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The SIR-C/X-SAR Rain Experiment

(last update: July 10, 2003)

The image above shows a vertical section through the atmosphere of the echoes measured by the SIR-C radar aboard the space shuttle Endeavour during a pass over Tropical Cyclone Odille off Madagascar in the Indian Ocean on April 11, 1994, around 12:42 GMT (at C-band with VV polarization). This was the first detection of rain from space using radar, a remarkable milestone in environmental remote sensing.

In order to make measurements such as those in the image above, we had to monitor the weather around the clock and around the globe during the two SIR-C flights, in April 1994 and October 1994. The capability to overlay real-time geostationary-satellite weather data (obtained thanks to the University of Hawaii and the University of Reading) with the projected Shuttle tracks was crucial in allowing us to predict and request 48-hours ahead of time a specific "data take":

METEOSAT IR image with Endeavour track overlaid
(11 April 1994, 13:00 GMT - 2.5 Megabytes)

As you can see, the pass over Odille could easily have turned into a near-miss. We had better luck during the second Shuttle flight. On two further occasions over the Western Pacific (orbits number 54 and 103),

  • our data take requests coincided with the passage of Endeavour over and across Typhoon Seth,
  • our request to have the Shuttle roll so the radar antenna beams were perpendicular to the Earth was granted,
  • and the data takes were executed with the correct radar operating parameters!

The resulting images are spectacular. In general, rain falls into two general categories, namely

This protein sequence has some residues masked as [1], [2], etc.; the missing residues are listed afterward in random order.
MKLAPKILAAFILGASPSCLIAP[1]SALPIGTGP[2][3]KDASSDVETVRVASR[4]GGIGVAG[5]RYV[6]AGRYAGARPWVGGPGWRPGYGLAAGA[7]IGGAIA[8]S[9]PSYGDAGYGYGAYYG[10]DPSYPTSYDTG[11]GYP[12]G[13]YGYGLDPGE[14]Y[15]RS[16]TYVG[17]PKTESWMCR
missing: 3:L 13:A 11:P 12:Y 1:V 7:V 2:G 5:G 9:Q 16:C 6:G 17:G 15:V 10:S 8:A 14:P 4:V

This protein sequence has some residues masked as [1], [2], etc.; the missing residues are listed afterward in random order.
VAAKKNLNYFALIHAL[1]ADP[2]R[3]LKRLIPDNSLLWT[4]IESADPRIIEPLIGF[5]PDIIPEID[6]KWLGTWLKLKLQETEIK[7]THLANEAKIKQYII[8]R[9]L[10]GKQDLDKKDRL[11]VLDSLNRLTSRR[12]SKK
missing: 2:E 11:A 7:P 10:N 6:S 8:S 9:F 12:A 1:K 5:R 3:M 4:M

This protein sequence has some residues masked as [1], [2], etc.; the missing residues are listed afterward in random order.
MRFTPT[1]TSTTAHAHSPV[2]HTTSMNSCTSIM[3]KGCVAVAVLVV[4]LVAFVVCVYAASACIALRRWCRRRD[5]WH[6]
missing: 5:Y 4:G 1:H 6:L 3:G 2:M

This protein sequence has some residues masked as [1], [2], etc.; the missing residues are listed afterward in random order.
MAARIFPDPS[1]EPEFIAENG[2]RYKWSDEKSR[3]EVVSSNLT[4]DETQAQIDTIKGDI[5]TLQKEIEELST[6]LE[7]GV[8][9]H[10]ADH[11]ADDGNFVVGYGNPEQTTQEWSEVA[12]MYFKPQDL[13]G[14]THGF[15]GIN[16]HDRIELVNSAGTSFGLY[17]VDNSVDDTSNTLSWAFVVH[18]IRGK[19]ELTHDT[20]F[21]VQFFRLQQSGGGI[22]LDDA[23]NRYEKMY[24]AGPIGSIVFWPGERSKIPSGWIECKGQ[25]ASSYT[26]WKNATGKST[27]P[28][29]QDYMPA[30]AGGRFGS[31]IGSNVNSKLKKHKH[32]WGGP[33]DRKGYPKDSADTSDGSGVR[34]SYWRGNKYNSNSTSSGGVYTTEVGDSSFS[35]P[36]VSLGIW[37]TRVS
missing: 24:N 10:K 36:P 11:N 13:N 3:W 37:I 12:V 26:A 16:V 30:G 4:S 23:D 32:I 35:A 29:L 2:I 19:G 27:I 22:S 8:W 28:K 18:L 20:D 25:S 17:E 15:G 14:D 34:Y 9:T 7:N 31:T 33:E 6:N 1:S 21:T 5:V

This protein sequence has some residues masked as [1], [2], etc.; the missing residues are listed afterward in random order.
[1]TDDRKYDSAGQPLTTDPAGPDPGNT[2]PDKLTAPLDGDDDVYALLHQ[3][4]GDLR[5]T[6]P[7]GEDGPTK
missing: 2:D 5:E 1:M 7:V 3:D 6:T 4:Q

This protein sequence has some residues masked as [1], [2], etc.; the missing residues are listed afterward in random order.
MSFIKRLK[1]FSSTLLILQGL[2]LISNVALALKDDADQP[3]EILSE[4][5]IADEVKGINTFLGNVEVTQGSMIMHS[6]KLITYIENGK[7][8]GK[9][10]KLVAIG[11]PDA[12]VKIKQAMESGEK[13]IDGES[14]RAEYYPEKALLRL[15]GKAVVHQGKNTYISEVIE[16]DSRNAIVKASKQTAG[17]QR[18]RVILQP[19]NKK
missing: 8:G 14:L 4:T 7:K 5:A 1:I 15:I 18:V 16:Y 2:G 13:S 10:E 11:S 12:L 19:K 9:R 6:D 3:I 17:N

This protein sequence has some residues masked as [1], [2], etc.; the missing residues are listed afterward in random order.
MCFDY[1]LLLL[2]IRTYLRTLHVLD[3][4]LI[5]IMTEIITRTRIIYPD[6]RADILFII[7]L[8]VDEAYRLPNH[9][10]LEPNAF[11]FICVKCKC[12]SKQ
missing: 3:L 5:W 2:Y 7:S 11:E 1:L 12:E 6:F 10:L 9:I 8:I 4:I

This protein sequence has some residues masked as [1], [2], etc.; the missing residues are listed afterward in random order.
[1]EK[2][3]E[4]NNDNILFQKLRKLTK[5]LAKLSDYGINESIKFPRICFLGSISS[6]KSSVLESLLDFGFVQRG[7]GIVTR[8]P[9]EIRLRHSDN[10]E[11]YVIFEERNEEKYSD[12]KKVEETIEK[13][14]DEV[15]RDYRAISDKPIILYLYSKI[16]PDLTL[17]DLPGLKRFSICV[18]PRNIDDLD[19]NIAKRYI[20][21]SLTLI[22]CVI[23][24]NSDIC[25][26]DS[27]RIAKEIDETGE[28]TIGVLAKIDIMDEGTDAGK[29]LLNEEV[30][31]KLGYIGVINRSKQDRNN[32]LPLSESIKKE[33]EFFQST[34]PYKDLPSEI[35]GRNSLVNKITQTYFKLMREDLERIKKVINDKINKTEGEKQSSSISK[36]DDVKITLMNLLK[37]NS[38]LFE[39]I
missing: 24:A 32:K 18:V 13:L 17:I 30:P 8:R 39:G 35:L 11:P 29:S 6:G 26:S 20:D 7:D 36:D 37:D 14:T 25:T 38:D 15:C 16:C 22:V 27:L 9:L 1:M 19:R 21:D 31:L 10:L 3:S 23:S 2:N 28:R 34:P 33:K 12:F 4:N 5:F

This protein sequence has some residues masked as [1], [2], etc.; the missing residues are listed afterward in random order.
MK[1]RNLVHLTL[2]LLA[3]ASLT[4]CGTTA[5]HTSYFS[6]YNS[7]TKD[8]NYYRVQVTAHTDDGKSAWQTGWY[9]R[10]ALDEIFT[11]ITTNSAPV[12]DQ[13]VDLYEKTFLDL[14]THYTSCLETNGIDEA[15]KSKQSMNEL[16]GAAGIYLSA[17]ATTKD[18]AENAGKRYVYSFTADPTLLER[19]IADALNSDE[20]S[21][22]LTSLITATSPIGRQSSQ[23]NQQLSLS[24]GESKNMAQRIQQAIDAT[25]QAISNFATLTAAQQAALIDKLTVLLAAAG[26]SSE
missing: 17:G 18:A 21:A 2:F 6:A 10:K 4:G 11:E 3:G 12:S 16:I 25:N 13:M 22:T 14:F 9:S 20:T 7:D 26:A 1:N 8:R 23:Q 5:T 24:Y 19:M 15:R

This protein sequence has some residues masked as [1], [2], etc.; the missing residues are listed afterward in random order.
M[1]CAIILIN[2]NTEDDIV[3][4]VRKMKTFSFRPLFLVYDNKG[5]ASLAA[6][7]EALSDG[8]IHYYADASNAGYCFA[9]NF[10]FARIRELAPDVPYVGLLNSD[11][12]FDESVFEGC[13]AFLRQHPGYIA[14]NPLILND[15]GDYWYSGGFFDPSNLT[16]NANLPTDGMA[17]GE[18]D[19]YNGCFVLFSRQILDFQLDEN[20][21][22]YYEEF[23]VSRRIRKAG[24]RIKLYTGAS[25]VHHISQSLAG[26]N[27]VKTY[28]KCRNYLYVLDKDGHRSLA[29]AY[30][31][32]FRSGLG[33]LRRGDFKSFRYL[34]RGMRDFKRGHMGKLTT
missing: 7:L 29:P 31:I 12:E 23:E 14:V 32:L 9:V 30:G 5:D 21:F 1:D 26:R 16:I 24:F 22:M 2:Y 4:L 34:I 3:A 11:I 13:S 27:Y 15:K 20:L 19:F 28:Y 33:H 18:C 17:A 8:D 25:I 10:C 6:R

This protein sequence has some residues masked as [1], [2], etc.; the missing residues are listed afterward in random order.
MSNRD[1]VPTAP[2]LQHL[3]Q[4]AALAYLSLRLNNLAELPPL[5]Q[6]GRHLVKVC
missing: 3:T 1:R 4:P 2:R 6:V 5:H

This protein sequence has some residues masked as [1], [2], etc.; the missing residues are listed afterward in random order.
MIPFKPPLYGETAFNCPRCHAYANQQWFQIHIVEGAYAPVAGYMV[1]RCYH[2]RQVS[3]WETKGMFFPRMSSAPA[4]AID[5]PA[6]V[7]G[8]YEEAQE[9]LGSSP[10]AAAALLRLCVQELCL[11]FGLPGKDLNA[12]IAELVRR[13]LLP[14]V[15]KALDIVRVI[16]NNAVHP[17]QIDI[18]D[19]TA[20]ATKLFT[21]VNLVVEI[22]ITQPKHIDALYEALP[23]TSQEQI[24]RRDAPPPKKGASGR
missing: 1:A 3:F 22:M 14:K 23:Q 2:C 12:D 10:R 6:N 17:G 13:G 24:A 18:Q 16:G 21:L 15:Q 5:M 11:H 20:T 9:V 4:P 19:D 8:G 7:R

• "convective cells" extending vertically over a significant fraction of the troposphere, and
  • "stratiform rain" with negligible vertical air motion, in which the precipitation is largely confined to the lower troposphere.
The former are associated with more intense precipitation, and, consequently, greater backscattered signals over several kilometers, while the latter are usually characterized by weak signals with the strongest backscatter occurring near the melting level.

The 3 panels above show vertical sections (through the atmosphere) of the radar reflectivities measured over a convective cell during the beginning of data take 103.0, at C-, X- and L-bands (VV polarization). The X-band signal shows some residual contamination by the echo from the surface. The blue horizontal tick marks are 3 km apart.

These 3 panels show vertical sections of the radar reflectivities measured over another convective cell towards the end of data take 103.0, at C-band (VV and VH polarizations), and L-band (VV polarization). The cross-polarized returns are due to "frozen hydrometeors", located mostly near the freezing altitude but showing some spread around it due to the convection in the cell.

The 4 panels above show vertical sections of the radar reflectivities measured over a stratiform system during data take 54.0, at C-band (VV and VH polarizations), and X- and L-bands (VV polarization). The "bright band" at the freezing level is quite visible, particularly on the cross-polarized return.


To retrieve a figure-less copy of the preprint (accepted in Remote Sensing of the Environment, July 1996) in which SIR-C's observations of rain storms are described and analyzed:

Go to the top page of the JPL TRMM site

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